Upon first sight, "Cheeky Go Go" is your typical high school drama set in an overly competitive school, Sevit High School. Your typical high school drama begins with typical characters - the offbeat, misfit students along with the cool, rich, and smart ones - and typical storyline of pitting these completely different kids against each other to create conflict and drama.
And then there is your typical hero of the story - the one student who always bridges the gap between the two diverging groups and ultimately brings them together. Kang Yeon-doo (Jung Eun-ji), a kindhearted and determined high schooler, is that heroine in "Cheeky Go Go". Despite the expected narrative and characters, the drama managed to tell a heartfelt story full of emotions. Although it is a bit slow at times with occasionally random plot progressions, "Cheeky Go Go" left me cheering for each character by the end.
The opening scenes of "Cheeky Go Go" is attention grabbing thanks to a unique way of screenshotting the characters and adding animations to them as if they were from a comic book. Beyond the interesting cinematography, the first couple of episodes do a decent job at introducing the main characters. The drama begins with Yeon-doo talking about how she is at the bottom of the food chain at her school because she comes from a very different family upbringing than your average students at Sevit High School.
Turns out, she's the leader of the outcasts known as the Real Kings, a dance team that isn't too concerned about their grades. I immediately felt a connection to the Real Kings because of their display of true friendship and their audacity in pursuing what makes them happy. In particular, it's evident that Yeon-doo is a genuine friend, which is what Ha Dong-jae (N), Yeon-doo's childhood friend believes. Ha Dong, as Yeon-doo likes to call him, is a slightly awkward, yet lovable individual who's also a great basketball player. Yeon-doo is the only reason that Ha Dong decided to come to Sevit High School.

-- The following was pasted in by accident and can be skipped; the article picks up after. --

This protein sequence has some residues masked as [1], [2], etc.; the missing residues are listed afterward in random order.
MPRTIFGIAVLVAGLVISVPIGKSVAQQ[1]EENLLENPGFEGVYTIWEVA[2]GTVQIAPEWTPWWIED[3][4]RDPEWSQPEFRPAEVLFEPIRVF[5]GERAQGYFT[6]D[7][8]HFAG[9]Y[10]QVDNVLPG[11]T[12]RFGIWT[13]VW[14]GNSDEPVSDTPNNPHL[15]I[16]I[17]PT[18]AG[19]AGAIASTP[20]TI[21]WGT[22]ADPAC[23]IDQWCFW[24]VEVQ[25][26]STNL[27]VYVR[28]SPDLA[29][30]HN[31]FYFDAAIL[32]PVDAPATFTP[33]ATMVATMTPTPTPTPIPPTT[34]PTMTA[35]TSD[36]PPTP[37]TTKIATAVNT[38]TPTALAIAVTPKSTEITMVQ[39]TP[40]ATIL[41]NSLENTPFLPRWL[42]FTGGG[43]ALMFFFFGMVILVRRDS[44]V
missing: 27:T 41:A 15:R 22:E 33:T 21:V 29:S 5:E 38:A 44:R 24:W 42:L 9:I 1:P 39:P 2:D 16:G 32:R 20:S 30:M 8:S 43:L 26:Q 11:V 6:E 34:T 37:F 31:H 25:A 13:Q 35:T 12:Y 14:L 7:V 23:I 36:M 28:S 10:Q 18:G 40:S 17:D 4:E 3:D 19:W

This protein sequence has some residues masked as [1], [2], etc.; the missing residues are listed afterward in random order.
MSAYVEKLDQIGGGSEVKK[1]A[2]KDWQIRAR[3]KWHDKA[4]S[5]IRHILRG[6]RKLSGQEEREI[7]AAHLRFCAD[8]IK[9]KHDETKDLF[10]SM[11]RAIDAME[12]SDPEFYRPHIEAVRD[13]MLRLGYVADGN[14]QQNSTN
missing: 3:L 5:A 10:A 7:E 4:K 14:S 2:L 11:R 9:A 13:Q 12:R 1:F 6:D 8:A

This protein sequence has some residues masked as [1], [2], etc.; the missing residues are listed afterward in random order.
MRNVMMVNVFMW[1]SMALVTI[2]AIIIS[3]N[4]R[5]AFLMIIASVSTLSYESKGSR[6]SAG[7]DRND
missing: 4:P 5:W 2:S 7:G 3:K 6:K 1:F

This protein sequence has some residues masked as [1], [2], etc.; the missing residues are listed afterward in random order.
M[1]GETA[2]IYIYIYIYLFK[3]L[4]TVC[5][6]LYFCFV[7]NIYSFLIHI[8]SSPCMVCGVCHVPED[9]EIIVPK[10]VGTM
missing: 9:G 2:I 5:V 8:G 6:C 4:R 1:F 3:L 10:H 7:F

Different in everyway from the Real Kings are the White Tigers. These kids are conceded and only care about being at the top of the class by any means necessary. The White Tigers are headed by Kim Yeol (Lee Won-geun), a smug, rich kid who is at the top of the class and the president of the White Tigers, Kwon Soo-ah (Chae Soo-bin), who has a lot of pressure to be perfect, and Seo Ha-joon (Ji Soo), Kim Yeol's best friend with a rough relationship with his father."I find the drama's plot quite cliche and a bit cheesy".
Although it's easy to dislike the White Tigers, I actually feel sympathetic towards them because they have so much pressure from their families to be perfect, which also put strains on their family relations. Though all of the White Tigers are going through a similar experience, Soo-ah seems to have the worst of it. Her mother even paid someone to increase her chances of getting into an Ivy League school. I feel pity towards Soo-ah because I don't think anyone should have that much pressure at such a young age.
"Cheeky Go Go" wastes no time in setting up the rivalry between the Real Kings and the White Tigers, but the tension between the two groups develops in a very predictable way. At this time, I find the drama's plot quite cliche and a bit cheesy. However, Yeon-doo's character is intriguing enough to keep me watching because even though her heart is in the right place, she ends up causing more trouble than necessary at times. I'm curious to find out how she'll manage to bridge the gap between the two groups.
Funcurve is a new kind of reviews site. Their reviews help readers visualize the ups and downs of a drama from start to finish with an impression graph. Read more Korean drama reviews at funcurve.com.
"[Funcurve Review] "Cheeky Go Go""
by HanCinema is licensed under a Creative Commons Attribution-Share Alike 3.0 Unported License.
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